Boris Johnson has been called upon to ban imports of foie gras and fur in a post-Brexit Britain to make the UK a “world leader on animal welfare”.
Rock stars, sports and television personalities and animal welfare campaigners have signed an open letter to the Prime Minister amid concerns he plans to ditch the ban following opposition from Cabinet ministers.
The letter, signed by Brian May, the Queen guitarist, and Dame Joanna Lumley, comes after more than 30,000 people signed a petition calling on Downing Street to enshrine in law a ban on imports in its Animals Abroad Bill.
But Jacob Rees-Mogg, the Brexit Opportunities Minister, was recently said to be among those arguing such a ban would restrict personal choice.
Fur farming and the production of foie gras, which involves force-feeding ducks or geese, are already banned in the UK. However, campaigners claim around 200 tons of foie gras and tens of millions of pounds worth of fur continue to arrive on British shores each year.
The letter claims it would be “a great betrayal” of the public’s aspirations to promote animal welfare, particularly after a recent poll found 70 per cent of people in the UK supported both bans.
It adds that “animals need and deserve more than warm words on animal welfare” and urges Mr Johnson to take urgent action to introduce legislation to “make the UK the proud world leader on animal welfare you want us to be”.
It has also been signed by Marc Abraham, a vet, Tracy Edwards, the British sailor who sailed around the world, Vanessa-Mae, the violinist, Johnny Marr, the guitarist from The Smiths, and comedians Ricky Gervais, Romesh Ranganathan, Jon Richardson and Josh Widdicombe.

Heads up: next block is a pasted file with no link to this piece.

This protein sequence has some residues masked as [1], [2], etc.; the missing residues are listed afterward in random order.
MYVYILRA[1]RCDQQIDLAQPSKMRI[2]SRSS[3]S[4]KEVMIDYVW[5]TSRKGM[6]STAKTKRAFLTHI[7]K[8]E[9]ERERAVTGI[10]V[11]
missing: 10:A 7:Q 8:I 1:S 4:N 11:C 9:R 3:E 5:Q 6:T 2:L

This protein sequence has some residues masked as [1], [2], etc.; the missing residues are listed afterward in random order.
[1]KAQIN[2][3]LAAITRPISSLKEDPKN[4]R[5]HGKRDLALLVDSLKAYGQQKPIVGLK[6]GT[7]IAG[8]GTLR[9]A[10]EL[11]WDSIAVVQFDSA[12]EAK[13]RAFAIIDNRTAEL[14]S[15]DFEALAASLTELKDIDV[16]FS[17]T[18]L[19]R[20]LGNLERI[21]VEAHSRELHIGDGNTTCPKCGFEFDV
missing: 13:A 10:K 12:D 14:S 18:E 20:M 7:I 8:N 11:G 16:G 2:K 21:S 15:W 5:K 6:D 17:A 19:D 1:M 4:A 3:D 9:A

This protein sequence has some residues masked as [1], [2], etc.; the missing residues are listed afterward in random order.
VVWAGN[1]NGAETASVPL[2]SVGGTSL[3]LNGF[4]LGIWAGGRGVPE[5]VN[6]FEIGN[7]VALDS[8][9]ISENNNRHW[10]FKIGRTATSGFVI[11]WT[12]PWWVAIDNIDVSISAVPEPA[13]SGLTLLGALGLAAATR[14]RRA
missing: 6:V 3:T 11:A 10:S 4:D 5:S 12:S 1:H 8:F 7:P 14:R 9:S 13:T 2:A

Abigail Penny, executive director of Animal Equality UK, said: “The Government had no such concerns about personal choice when halting imports of elephant ivory, dog and cat meat, seal fur and whale meat.
“It is already a recognised crime to produce foie gras made by force-feeding in the UK, so to continue to import and profit from this cruelty is entirely unjustifiable. To backtrack at this stage would be a travesty.”
The Conservative 2019 manifesto pledged to protect animals, stating to do so was necessary in “a civilised society”.
A spokesman for the Government said it was “committed” to upholding world-leading standards in animal welfare.
She added: “The production of foie gras from ducks or geese using force-feeding is rightly banned in the UK as it is incompatible with our own welfare standards and fur farming has been banned in the UK for 20 years.
“Through our Action Plan for Animal Welfare, we have committed to building a clear evidence base to inform decisions on the import or sale of foie gras, but no decisions have yet been made.”